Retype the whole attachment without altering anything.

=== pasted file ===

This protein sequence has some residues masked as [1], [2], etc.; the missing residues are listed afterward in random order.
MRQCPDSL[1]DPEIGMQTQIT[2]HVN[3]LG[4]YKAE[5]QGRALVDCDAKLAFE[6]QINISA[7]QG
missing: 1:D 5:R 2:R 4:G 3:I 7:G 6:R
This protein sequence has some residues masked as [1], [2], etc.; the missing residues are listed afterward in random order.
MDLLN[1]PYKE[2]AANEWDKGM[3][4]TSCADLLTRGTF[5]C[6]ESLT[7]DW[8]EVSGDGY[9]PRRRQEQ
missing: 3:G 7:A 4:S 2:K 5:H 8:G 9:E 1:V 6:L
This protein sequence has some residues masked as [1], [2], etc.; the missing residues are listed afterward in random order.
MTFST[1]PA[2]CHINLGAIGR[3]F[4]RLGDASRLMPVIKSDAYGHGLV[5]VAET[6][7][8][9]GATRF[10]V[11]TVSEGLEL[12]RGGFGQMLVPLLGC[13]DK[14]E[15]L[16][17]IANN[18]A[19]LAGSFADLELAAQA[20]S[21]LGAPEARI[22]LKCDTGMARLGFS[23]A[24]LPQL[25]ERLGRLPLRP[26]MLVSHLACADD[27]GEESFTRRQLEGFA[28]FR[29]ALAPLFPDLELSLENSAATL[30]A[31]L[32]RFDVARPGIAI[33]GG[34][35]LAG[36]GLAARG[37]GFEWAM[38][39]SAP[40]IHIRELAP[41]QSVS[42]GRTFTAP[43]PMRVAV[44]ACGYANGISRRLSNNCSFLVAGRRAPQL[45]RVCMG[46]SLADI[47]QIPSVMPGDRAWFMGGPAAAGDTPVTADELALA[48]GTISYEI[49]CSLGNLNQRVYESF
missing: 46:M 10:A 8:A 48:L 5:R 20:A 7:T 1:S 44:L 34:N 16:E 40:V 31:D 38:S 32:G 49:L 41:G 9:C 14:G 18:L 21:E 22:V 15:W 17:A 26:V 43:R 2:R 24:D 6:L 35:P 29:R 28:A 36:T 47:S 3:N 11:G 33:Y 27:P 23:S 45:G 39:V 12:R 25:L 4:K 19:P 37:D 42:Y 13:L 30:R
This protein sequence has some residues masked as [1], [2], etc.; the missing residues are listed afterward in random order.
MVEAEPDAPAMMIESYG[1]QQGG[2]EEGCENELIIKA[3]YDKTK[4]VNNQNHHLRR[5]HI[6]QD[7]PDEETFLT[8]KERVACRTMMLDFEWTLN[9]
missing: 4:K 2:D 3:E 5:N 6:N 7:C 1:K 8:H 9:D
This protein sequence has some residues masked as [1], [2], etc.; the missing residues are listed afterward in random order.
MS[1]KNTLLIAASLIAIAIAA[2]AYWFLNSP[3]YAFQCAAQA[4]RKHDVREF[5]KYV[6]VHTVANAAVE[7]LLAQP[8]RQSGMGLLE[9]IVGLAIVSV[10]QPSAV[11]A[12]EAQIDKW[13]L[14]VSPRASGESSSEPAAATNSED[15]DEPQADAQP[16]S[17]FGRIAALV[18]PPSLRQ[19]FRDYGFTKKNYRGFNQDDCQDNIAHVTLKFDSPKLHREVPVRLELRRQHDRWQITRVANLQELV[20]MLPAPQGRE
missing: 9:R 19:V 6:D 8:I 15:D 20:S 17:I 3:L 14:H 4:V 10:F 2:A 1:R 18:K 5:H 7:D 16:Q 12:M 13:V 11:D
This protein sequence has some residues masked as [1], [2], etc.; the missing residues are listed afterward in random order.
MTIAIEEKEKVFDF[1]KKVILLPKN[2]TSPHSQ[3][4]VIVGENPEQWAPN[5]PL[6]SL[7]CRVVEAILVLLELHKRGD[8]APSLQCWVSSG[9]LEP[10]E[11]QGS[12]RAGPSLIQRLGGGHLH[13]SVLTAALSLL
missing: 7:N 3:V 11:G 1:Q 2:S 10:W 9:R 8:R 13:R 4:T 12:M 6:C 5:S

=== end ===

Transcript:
This protein sequence has some residues masked as [1], [2], etc.; the missing residues are listed afterward in random order.
MRQCPDSL[1]DPEIGMQTQIT[2]HVN[3]LG[4]YKAE[5]QGRALVDCDAKLAFE[6]QINISA[7]QG
missing: 1:D 5:R 2:R 4:G 3:I 7:G 6:R
This protein sequence has some residues masked as [1], [2], etc.; the missing residues are listed afterward in random order.
MDLLN[1]PYKE[2]AANEWDKGM[3][4]TSCADLLTRGTF[5]C[6]ESLT[7]DW[8]EVSGDGY[9]PRRRQEQ
missing: 3:G 7:A 4:S 2:K 5:H 8:G 9:E 1:V 6:L
This protein sequence has some residues masked as [1], [2], etc.; the missing residues are listed afterward in random order.
MTFST[1]PA[2]CHINLGAIGR[3]F[4]RLGDASRLMPVIKSDAYGHGLV[5]VAET[6][7][8][9]GATRF[10]V[11]TVSEGLEL[12]RGGFGQMLVPLLGC[13]DK[14]E[15]L[16][17]IANN[18]A[19]LAGSFADLELAAQA[20]S[21]LGAPEARI[22]LKCDTGMARLGFS[23]A[24]LPQL[25]ERLGRLPLRP[26]MLVSHLACADD[27]GEESFTRRQLEGFA[28]FR[29]ALAPLFPDLELSLENSAATL[30]A[31]L[32]RFDVARPGIAI[33]GG[34][35]LAG[36]GLAARG[37]GFEWAM[38][39]SAP[40]IHIRELAP[41]QSVS[42]GRTFTAP[43]PMRVAV[44]ACGYANGISRRLSNNCSFLVAGRRAPQL[45]RVCMG[46]SLADI[47]QIPSVMPGDRAWFMGGPAAAGDTPVTADELALA[48]GTISYEI[49]CSLGNLNQRVYESF
missing: 46:M 10:A 8:A 48:L 5:R 20:A 7:T 1:S 44:L 34:N 16:E 40:V 31:D 38:S 32:G 49:L 41:G 9:C 14:G 18:L 21:E 22:V 15:W 17:A 26:V 43:R 2:R 24:D 6:L 35:P 29:R 28:A 36:T 47:S 3:N 11:G 33:Y 27:P 23:S 45:G 39:V 12:R 25:L 4:K 19:P 37:D 42:Y 13:L 30:R
This protein sequence has some residues masked as [1], [2], etc.; the missing residues are listed afterward in random order.
MVEAEPDAPAMMIESYG[1]QQGG[2]EEGCENELIIKA[3]YDKTK[4]VNNQNHHLRR[5]HI[6]QD[7]PDEETFLT[8]KERVACRTMMLDFEWTLN[9]
missing: 4:K 2:D 3:E 5:N 6:N 7:C 1:K 8:H 9:D
This protein sequence has some residues masked as [1], [2], etc.; the missing residues are listed afterward in random order.
MS[1]KNTLLIAASLIAIAIAA[2]AYWFLNSP[3]YAFQCAAQA[4]RKHDVREF[5]KYV[6]VHTVANAAVE[7]LLAQP[8]RQSGMGLLE[9]IVGLAIVSV[10]QPSAV[11]A[12]EAQIDKW[13]L[14]VSPRASGESSSEPAAATNSED[15]DEPQADAQP[16]S[17]FGRIAALV[18]PPSLRQ[19]FRDYGFTKKNYRGFNQDDCQDNIAHVTLKFDSPKLHREVPVRLELRRQHDRWQITRVANLQELV[20]MLPAPQGRE
missing: 9:R 19:V 6:D 8:I 15:D 20:S 17:I 3:L 14:H 4:V 10:F 2:A 1:R 18:K 5:H 7:D 16:Q 12:M 13:V 11:D
This protein sequence has some residues masked as [1], [2], etc.; the missing residues are listed afterward in random order.
MTIAIEEKEKVFDF[1]KKVILLPKN[2]TSPHSQ[3][4]VIVGENPEQWAPN[5]PL[6]SL[7]CRVVEAILVLLELHKRGD[8]APSLQCWVSSG[9]LEP[10]E[11]QGS[12]RAGPSLIQRLGGGHLH[13]SVLTAALSLL
missing: 7:N 3:V 11:G 1:Q 2:S 10:W 9:R 8:R 13:R 4:T 12:M 6:C 5:S